Indio, California: Steve and Kris returned to their home in Denver and Dave and I returned to our campsite in Indio to deal with our non-functioning refrigerator. A service technician could come on the 18th… which would mean over a week without a fridge… but I took the appointment anyway. $95 just to show up; labor and parts extra.
Meanwhile, I decided to read the refrigerator owners manual, only to learn there are additional coils behind the front screen I keep so clean. Dolt. Oops. (It is a residential JennAir side-by-side, not a RV fridge, and it is framed-in with wood, and I assume bolted-down so it doesn’t go flying while we are driving the motorhome. The condenser coils lay flat under the fridge and fill an area about two-feet-square.) I grabbed the tool box and went to work. To access the coils, a wooden base-plate first needed to be removed, then the screen could be popped-off the fridge base.
Oh. My. Goodness. Imagine if you did not clean your dryer vent for seven years and that should give you an idea of the disgusting scene under our refrigerator. Blech! But how to reach so far back under the fridge to clean the coils? A few clicks on my laptop and amazon.com delivered a specialized brush (also handy for clearing dryer vents!) and a vacuum attachment skinny enough to fit between the coils. $19. I dusted with the brush. I vacuumed with the attachment. Our fridge coils looked like new! Crossing fingers, I flipped the circuit breaker and listened. The machine began to hum. Within just a few hours, the freezer was frozen and the refrigerator side read 37 degrees!
I cancelled the repair appointment.
Wednesday morning, our contractor sent over a crew to cut a trough in the tile floor on the north end of our outdoor pavilion – the base for the sliding glass door we had ordered several weeks ago.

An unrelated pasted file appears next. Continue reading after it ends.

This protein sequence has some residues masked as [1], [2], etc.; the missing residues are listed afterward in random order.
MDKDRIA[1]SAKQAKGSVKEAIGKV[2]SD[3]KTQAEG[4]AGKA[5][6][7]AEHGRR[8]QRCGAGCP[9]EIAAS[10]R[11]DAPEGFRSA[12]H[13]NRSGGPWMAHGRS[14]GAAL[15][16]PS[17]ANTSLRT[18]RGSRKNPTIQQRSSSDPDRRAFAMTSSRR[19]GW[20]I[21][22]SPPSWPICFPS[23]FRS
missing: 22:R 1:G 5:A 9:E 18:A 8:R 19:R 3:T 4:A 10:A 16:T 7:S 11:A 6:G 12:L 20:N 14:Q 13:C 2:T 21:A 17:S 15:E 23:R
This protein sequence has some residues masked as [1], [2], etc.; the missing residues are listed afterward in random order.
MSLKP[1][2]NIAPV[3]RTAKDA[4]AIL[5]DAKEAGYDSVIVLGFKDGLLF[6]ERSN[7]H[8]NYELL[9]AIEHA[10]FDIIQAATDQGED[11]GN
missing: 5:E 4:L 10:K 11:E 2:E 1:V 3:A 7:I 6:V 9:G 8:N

One guy chipped-away with a power tool and the other guy followed behind with a vacuum. They covered the furniture, but it was still a dusty mess out there.
This morning, another contractor arrived with the frame for the door and three sliding panels. The lower frame was installed into the trough made the day before, then the top and sides went in and finally, the three glass door panels.
There are still a few things that need to be adjusted and the lock needs to be installed – but we have wind-block protection now. Maybe it will even keep out a little dust?
Nah. Probably not.
Though the doors are so sturdy and heavy, they float across the tracks as smooth as butter – with very little effort. Yes! The drop-down screen remains on the outside of the wall and can still be used as well. Dave and I are very happy with our decision to add the glass wall (they were not yet permitted when we built our casita and pavilion three years ago).
Now for a little cleaning!
Until my next update, I remain, your vacuuming correspondent.
RV PARK: The Motorcoach Country Club